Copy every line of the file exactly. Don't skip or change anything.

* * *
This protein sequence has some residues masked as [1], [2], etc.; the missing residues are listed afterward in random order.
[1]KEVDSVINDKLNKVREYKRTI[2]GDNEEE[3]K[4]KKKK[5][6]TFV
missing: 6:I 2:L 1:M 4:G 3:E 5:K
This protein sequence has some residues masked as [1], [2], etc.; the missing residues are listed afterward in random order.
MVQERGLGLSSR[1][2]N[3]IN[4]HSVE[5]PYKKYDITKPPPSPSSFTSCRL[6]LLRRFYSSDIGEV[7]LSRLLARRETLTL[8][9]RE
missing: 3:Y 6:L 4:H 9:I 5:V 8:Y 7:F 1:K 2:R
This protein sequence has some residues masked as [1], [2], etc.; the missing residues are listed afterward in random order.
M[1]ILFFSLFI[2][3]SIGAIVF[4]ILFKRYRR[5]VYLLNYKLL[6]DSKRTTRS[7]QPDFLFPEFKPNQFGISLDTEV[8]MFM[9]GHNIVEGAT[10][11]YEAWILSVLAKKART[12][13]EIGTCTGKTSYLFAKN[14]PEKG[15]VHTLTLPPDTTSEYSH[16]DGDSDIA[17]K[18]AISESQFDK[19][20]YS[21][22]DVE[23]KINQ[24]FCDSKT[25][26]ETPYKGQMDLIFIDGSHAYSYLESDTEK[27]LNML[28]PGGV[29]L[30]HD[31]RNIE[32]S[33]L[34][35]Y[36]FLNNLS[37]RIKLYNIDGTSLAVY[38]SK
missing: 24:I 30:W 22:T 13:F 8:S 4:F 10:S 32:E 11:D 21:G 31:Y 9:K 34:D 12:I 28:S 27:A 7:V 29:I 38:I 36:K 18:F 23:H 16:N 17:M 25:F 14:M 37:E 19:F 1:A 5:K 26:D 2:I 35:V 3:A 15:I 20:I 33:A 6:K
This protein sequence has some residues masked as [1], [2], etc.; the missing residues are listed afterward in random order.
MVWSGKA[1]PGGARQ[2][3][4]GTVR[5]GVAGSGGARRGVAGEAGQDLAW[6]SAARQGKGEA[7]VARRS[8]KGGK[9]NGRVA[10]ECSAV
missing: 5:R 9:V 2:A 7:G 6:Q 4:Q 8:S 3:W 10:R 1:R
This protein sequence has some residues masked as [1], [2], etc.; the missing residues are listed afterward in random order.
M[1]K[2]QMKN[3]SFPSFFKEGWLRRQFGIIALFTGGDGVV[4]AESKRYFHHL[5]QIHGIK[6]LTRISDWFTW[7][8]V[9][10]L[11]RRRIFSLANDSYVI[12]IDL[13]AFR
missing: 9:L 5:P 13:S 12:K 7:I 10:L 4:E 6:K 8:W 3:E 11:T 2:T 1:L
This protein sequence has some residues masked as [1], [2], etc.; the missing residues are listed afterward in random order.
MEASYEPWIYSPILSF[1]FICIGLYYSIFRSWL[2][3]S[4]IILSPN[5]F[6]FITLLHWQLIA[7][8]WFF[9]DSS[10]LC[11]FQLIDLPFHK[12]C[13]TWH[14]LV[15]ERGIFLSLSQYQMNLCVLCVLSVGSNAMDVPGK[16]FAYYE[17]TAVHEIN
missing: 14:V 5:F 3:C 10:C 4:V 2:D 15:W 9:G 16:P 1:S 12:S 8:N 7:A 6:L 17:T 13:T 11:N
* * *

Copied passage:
This protein sequence has some residues masked as [1], [2], etc.; the missing residues are listed afterward in random order.
[1]KEVDSVINDKLNKVREYKRTI[2]GDNEEE[3]K[4]KKKK[5][6]TFV
missing: 6:I 2:L 1:M 4:G 3:E 5:K
This protein sequence has some residues masked as [1], [2], etc.; the missing residues are listed afterward in random order.
MVQERGLGLSSR[1][2]N[3]IN[4]HSVE[5]PYKKYDITKPPPSPSSFTSCRL[6]LLRRFYSSDIGEV[7]LSRLLARRETLTL[8][9]RE
missing: 3:Y 6:L 4:H 9:I 5:V 8:Y 7:F 1:K 2:R
This protein sequence has some residues masked as [1], [2], etc.; the missing residues are listed afterward in random order.
M[1]ILFFSLFI[2][3]SIGAIVF[4]ILFKRYRR[5]VYLLNYKLL[6]DSKRTTRS[7]QPDFLFPEFKPNQFGISLDTEV[8]MFM[9]GHNIVEGAT[10][11]YEAWILSVLAKKART[12][13]EIGTCTGKTSYLFAKN[14]PEKG[15]VHTLTLPPDTTSEYSH[16]DGDSDIA[17]K[18]AISESQFDK[19][20]YS[21][22]DVE[23]KINQ[24]FCDSKT[25][26]ETPYKGQMDLIFIDGSHAYSYLESDTEK[27]LNML[28]PGGV[29]L[30]HD[31]RNIE[32]S[33]L[34][35]Y[36]FLNNLS[37]RIKLYNIDGTSLAVY[38]SK
missing: 24:I 30:W 22:T 13:F 8:S 4:F 10:S 32:E 11:D 21:G 31:Y 9:K 34:D 12:I 28:S 27:A 7:V 29:I 38:I 36:K 18:F 23:H 16:N 17:M 25:F 14:M 37:E 19:F 1:A 5:K 26:D 2:I 35:V 3:A 15:I 20:I 33:A 6:K
This protein sequence has some residues masked as [1], [2], etc.; the missing residues are listed afterward in random order.
MVWSGKA[1]PGGARQ[2][3][4]GTVR[5]GVAGSGGARRGVAGEAGQDLAW[6]SAARQGKGEA[7]VARRS[8]KGGK[9]NGRVA[10]ECSAV
missing: 5:R 9:V 2:A 7:G 6:Q 4:Q 8:S 3:W 10:R 1:R
This protein sequence has some residues masked as [1], [2], etc.; the missing residues are listed afterward in random order.
M[1]K[2]QMKN[3]SFPSFFKEGWLRRQFGIIALFTGGDGVV[4]AESKRYFHHL[5]QIHGIK[6]LTRISDWFTW[7][8]V[9][10]L[11]RRRIFSLANDSYVI[12]IDL[13]AFR
missing: 9:L 5:P 13:S 12:K 7:I 10:L 4:E 6:K 8:W 3:E 11:T 2:T 1:L
This protein sequence has some residues masked as [1], [2], etc.; the missing residues are listed afterward in random order.
MEASYEPWIYSPILSF[1]FICIGLYYSIFRSWL[2][3]S[4]IILSPN[5]F[6]FITLLHWQLIA[7][8]WFF[9]DSS[10]LC[11]FQLIDLPFHK[12]C[13]TWH[14]LV[15]ERGIFLSLSQYQMNLCVLCVLSVGSNAMDVPGK[16]FAYYE[17]TAVHEIN
missing: 14:V 5:F 3:C 10:C 4:V 2:D 15:W 9:G 16:P 1:S 12:S 8:N 7:A 6:L 17:T 13:T 11:N